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Curiosity In Children

Updated: Sep 13, 2022

Curiosity in Children & Why it Matters

Dr. Joanne Foster –

Curiosity may be the most valuable attribute any child could have. Here are statements attributed to two eminent and oft-quoted individuals:

I think, at a child’s birth, if a mother could ask a fairy godmother to endow it with the most useful gift, that gift should be curiosity.”  (~ Eleanor Roosevelt) “I have no special talents.  I am only passionately curious.”  (~ Albert Einstein)

Eleanor Roosevelt thought so highly of curiosity that she believed it should be at the top of every parent’s wish list. Albert Einstein believed that curiosity was the fuel that powered his learning; his abilities or talents paled in comparison to his sense of wonder.

Here’s a challenge. Reread those two quotes, leaving out the last word in each. If you didn’t already know that curiosity was the focus, what would you have said? If you were to ask parents or grandparents you know to fill in the blanks, what would they say?


Embracing curiosity—asking questions, and thinking openly, creatively, broadly, and intelligently—is essential to children’s learning. However, not everyone will agree that curiosity rates the number one spot on a list of must-haves. Some parents, teachers, or others might argue that kindness, specific skill sets, respect, resilience, self-confidence, integrity, enthusiasm for learning, perseverance, or other attributes hold more sway. There are lots of alternatives, all of which are the stuff of valuable lessons and experiences.

Curiosity is a motivator, promoting involvement in learning. It emboldens little ones, getting them in action mode (off the couch, away from screens) so they can interact meaningfully with the world around them. And, quite truthfully, there are MANY different kinds of motivators in addition to curiosity. For example, there’s playful exploration, humor, controversy, guessing, and other ways to ignite the imagination and cultivate knowledge. But being curious is a great way to start!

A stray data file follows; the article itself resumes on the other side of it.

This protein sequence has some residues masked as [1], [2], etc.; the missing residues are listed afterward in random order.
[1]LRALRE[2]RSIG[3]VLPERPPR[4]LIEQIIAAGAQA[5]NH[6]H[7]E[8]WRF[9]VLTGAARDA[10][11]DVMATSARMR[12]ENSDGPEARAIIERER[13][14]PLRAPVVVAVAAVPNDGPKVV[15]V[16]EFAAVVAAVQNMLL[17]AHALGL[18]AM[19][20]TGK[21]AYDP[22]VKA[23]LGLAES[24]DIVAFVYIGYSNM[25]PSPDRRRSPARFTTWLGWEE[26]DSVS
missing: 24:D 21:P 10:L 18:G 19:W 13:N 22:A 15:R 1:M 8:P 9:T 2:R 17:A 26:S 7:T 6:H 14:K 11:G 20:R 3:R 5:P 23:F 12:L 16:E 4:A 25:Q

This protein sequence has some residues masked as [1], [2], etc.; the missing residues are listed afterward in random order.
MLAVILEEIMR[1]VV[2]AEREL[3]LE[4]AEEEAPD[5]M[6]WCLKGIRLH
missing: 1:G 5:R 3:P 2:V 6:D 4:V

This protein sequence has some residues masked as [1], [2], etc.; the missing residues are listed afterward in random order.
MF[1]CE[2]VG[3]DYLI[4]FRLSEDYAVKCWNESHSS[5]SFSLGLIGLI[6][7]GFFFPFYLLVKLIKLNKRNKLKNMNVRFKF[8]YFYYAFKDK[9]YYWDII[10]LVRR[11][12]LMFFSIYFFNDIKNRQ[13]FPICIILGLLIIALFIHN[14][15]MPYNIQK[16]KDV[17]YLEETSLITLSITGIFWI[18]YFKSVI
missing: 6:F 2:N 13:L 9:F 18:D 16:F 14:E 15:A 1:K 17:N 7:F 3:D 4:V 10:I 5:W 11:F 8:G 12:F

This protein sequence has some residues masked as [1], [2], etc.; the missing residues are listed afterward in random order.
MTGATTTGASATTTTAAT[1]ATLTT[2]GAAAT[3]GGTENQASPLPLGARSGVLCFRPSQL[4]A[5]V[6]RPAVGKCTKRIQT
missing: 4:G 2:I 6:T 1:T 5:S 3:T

• Curiosity generates inquiry. Inquiry is a prime activator for acquiring information, sparking creativity, and engaging in problem-solving. Curiosity gives rise to important questions—including the why, where, what, who, when, and how of everything around us. “Curiouser and curiouser” said young, imaginative Alice as she set about finding direction in a strange Wonderland in unusual and challenging circumstances over 150 years ago. (She ultimately prevailed.)

  • Curiosity leads to meaningful answers. Stretching the intellect leads to understanding and achievements. In the new book Insights into a Bright Mind, neuroscientist Nicole Tetreault writes, “The bottom line is children want to learn. Children are naturally motivated and curious.” Tetreault strongly suggests, “There is no better time than now to open up to all your wonder and possibility.”

  • Curiosity helps children become self-directed learners. They learn to listen, observe, and reflect. They become more discerning. They learn about patience and resilience; how not to be judgmental; and how to take a chance and welcome opportunities. “When you’re curious you find lots of interesting things to do.” (~ Walt Disney)


  • Expose your little one to experiences in different domains. This includes reading, drawing, and activities in a range of areas—scientific, mathematical, linguistic, athletic, musical, technological, and so on. It’s never too soon to encourage fresh perspectives, a positive outlook, and original ideas. Enable multisensory explorations and discoveries, outside in nature, inside the kitchen, and all around the town.

  • Share a desire to know more about anything and everything. Why do geese fly in a V? Why does the moon change shape? What color peppers taste best—yellow, red, green, or orange? What makes the wind blow? Pay attention to your child’s interests and concerns, and seize opportunities to raise intriguing questions. Model a love of learning.

  • Help your child realize the promise of ability. Nurture their particular strengths and talents, and help them advance their own levels of intelligence. Whether it’s through unstructured play, practice, thinking, interacting with others, or some other means, encourage and guide their inquisitiveness and efforts so they can acquire a “Yes I can!” attitude, and find new ventures.


Curiosity is a springboard for fun, learning, and creativity. Your child’s curiosity will empower them now, and also into the future as they deal with contingencies and challenges, getting ready to face—and perhaps one day even change—the world. Albert Einstein and Eleanor Roosevelt treasured curiosity. I like to think that children do, too. I will ponder it further, as a matter of curiosity…

REFERENCES Carroll, L. (1865). Alice’s Adventures in Wonderland. Wisehouse Classics. Tetreault, N. (2021).

Insight into a Bright Mind. Gifted Unlimited, LLC. (p. 64 and p. 298)

About the Author Dr. Joanne Foster is an award-winning author who writes about child development and gifted education. For information about her work and her books (including her most recent, ABCs of Raising Smarter Kids)—and for access to timely resources on children’s well-being, creativity, intelligence, productivity, and learning—go to

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